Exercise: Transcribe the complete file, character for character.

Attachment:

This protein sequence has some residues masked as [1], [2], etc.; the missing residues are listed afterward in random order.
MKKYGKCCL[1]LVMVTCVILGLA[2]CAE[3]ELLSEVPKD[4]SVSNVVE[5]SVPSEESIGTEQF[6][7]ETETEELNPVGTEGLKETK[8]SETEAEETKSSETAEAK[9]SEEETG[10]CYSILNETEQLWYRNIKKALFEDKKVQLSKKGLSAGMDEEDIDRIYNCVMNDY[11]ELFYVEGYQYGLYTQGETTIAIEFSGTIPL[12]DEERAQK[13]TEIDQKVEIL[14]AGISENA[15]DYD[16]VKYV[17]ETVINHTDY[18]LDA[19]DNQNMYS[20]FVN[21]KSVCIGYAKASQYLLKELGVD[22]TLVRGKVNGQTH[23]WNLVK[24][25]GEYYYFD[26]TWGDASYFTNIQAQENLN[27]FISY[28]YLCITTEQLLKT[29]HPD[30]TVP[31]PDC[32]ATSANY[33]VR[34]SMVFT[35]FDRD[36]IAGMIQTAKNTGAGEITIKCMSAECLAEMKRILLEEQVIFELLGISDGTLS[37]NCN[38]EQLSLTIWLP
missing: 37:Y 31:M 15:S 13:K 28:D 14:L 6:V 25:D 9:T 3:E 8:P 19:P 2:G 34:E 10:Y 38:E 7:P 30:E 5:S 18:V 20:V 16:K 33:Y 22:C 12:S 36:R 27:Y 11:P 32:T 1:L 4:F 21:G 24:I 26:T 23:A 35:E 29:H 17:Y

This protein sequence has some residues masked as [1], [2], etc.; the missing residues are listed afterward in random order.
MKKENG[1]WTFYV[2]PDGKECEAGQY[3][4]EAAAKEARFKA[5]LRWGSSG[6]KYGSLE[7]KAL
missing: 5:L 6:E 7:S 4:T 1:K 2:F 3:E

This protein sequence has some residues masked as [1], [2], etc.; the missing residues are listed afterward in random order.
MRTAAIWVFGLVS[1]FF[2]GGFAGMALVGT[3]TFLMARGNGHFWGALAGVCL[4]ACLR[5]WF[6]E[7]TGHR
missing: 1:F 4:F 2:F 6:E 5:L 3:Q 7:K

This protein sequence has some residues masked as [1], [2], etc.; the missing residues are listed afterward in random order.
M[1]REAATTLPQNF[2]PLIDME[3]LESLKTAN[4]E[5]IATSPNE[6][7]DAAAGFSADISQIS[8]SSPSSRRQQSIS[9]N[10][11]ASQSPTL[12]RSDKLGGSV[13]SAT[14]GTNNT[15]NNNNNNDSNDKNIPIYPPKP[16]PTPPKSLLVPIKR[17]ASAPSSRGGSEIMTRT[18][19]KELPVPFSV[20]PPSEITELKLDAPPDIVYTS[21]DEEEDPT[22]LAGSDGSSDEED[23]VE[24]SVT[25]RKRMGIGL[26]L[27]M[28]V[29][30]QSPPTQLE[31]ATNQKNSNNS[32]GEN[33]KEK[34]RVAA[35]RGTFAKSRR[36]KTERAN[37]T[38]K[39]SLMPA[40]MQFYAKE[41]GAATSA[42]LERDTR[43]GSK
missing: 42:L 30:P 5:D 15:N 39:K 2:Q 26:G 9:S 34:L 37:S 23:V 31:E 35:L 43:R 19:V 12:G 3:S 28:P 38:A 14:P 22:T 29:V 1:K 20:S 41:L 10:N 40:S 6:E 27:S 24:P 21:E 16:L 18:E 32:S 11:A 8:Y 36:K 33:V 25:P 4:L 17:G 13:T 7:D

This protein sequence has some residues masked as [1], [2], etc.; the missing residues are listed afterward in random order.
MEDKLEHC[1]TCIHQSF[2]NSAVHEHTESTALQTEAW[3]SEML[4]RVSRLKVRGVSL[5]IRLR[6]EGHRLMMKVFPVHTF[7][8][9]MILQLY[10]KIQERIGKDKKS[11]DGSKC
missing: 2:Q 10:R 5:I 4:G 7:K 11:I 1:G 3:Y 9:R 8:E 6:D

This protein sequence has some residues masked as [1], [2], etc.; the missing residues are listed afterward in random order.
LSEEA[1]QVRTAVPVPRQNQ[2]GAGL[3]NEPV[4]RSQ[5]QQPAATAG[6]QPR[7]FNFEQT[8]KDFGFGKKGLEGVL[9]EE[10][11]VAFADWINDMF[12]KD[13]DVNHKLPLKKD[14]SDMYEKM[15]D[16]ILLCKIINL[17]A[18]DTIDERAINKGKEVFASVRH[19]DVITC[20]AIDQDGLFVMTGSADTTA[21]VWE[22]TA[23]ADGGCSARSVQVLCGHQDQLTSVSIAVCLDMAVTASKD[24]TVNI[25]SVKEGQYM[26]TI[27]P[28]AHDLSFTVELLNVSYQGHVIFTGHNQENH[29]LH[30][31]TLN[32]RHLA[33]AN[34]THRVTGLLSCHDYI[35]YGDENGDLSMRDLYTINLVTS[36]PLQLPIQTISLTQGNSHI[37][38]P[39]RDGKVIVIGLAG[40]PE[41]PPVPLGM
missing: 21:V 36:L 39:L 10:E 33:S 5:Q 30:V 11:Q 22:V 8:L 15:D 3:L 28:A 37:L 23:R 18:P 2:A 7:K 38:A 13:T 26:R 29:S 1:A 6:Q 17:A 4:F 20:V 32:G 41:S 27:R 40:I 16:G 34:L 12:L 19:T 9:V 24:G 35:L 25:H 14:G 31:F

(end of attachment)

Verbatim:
This protein sequence has some residues masked as [1], [2], etc.; the missing residues are listed afterward in random order.
MKKYGKCCL[1]LVMVTCVILGLA[2]CAE[3]ELLSEVPKD[4]SVSNVVE[5]SVPSEESIGTEQF[6][7]ETETEELNPVGTEGLKETK[8]SETEAEETKSSETAEAK[9]SEEETG[10]CYSILNETEQLWYRNIKKALFEDKKVQLSKKGLSAGMDEEDIDRIYNCVMNDY[11]ELFYVEGYQYGLYTQGETTIAIEFSGTIPL[12]DEERAQK[13]TEIDQKVEIL[14]AGISENA[15]DYD[16]VKYV[17]ETVINHTDY[18]LDA[19]DNQNMYS[20]FVN[21]KSVCIGYAKASQYLLKELGVD[22]TLVRGKVNGQTH[23]WNLVK[24][25]GEYYYFD[26]TWGDASYFTNIQAQENLN[27]FISY[28]YLCITTEQLLKT[29]HPD[30]TVP[31]PDC[32]ATSANY[33]VR[34]SMVFT[35]FDRD[36]IAGMIQTAKNTGAGEITIKCMSAECLAEMKRILLEEQVIFELLGISDGTLS[37]NCN[38]EQLSLTIWLP
missing: 37:Y 31:M 15:S 13:K 28:D 14:L 6:V 25:D 9:T 3:E 8:P 19:P 2:G 34:E 10:Y 38:E 7:P 30:E 5:S 18:V 20:V 16:K 33:Y 22:C 12:S 36:R 27:Y 11:P 32:T 1:L 4:F 21:G 24:I 26:T 23:A 35:E 29:H 17:Y

This protein sequence has some residues masked as [1], [2], etc.; the missing residues are listed afterward in random order.
MKKENG[1]WTFYV[2]PDGKECEAGQY[3][4]EAAAKEARFKA[5]LRWGSSG[6]KYGSLE[7]KAL
missing: 5:L 6:E 7:S 4:T 1:K 2:F 3:E

This protein sequence has some residues masked as [1], [2], etc.; the missing residues are listed afterward in random order.
MRTAAIWVFGLVS[1]FF[2]GGFAGMALVGT[3]TFLMARGNGHFWGALAGVCL[4]ACLR[5]WF[6]E[7]TGHR
missing: 1:F 4:F 2:F 6:E 5:L 3:Q 7:K

This protein sequence has some residues masked as [1], [2], etc.; the missing residues are listed afterward in random order.
M[1]REAATTLPQNF[2]PLIDME[3]LESLKTAN[4]E[5]IATSPNE[6][7]DAAAGFSADISQIS[8]SSPSSRRQQSIS[9]N[10][11]ASQSPTL[12]RSDKLGGSV[13]SAT[14]GTNNT[15]NNNNNNDSNDKNIPIYPPKP[16]PTPPKSLLVPIKR[17]ASAPSSRGGSEIMTRT[18][19]KELPVPFSV[20]PPSEITELKLDAPPDIVYTS[21]DEEEDPT[22]LAGSDGSSDEED[23]VE[24]SVT[25]RKRMGIGL[26]L[27]M[28]V[29][30]QSPPTQLE[31]ATNQKNSNNS[32]GEN[33]KEK[34]RVAA[35]RGTFAKSRR[36]KTERAN[37]T[38]K[39]SLMPA[40]MQFYAKE[41]GAATSA[42]LERDTR[43]GSK
missing: 42:L 30:P 5:D 15:N 39:K 2:Q 26:G 9:S 34:L 37:S 23:V 31:E 35:L 43:R 19:V 12:G 3:S 28:P 38:A 14:P 22:T 29:V 1:K 20:S 41:L 10:N 40:S 6:E 27:S 24:P 21:E 16:L 18:E 32:S 11:A 8:Y 36:K 33:V 25:P 4:L 17:G 13:T 7:D

This protein sequence has some residues masked as [1], [2], etc.; the missing residues are listed afterward in random order.
MEDKLEHC[1]TCIHQSF[2]NSAVHEHTESTALQTEAW[3]SEML[4]RVSRLKVRGVSL[5]IRLR[6]EGHRLMMKVFPVHTF[7][8][9]MILQLY[10]KIQERIGKDKKS[11]DGSKC
missing: 2:Q 10:R 5:I 4:G 7:K 11:I 1:G 3:Y 9:R 8:E 6:D

This protein sequence has some residues masked as [1], [2], etc.; the missing residues are listed afterward in random order.
LSEEA[1]QVRTAVPVPRQNQ[2]GAGL[3]NEPV[4]RSQ[5]QQPAATAG[6]QPR[7]FNFEQT[8]KDFGFGKKGLEGVL[9]EE[10][11]VAFADWINDMF[12]KD[13]DVNHKLPLKKD[14]SDMYEKM[15]D[16]ILLCKIINL[17]A[18]DTIDERAINKGKEVFASVRH[19]DVITC[20]AIDQDGLFVMTGSADTTA[21]VWE[22]TA[23]ADGGCSARSVQVLCGHQDQLTSVSIAVCLDMAVTASKD[24]TVNI[25]SVKEGQYM[26]TI[27]P[28]AHDLSFTVELLNVSYQGHVIFTGHNQENH[29]LH[30][31]TLN[32]RHLA[33]AN[34]THRVTGLLSCHDYI[35]YGDENGDLSMRDLYTINLVTS[36]PLQLPIQTISLTQGNSHI[37][38]P[39]RDGKVIVIGLAG[40]PE[41]PPVPLGM
missing: 21:V 36:L 39:L 10:E 33:S 5:Q 30:V 11:Q 22:V 8:L 15:D 3:L 28:A 37:L 23:R 18:P 2:A 7:K 38:A 13:T 26:R 29:S 1:A 6:Q 17:A 4:F 20:V 32:G 41:S 27:R 40:I 16:G 34:L 12:L 19:T 9:V 24:G 35:L 25:H 14:G 31:F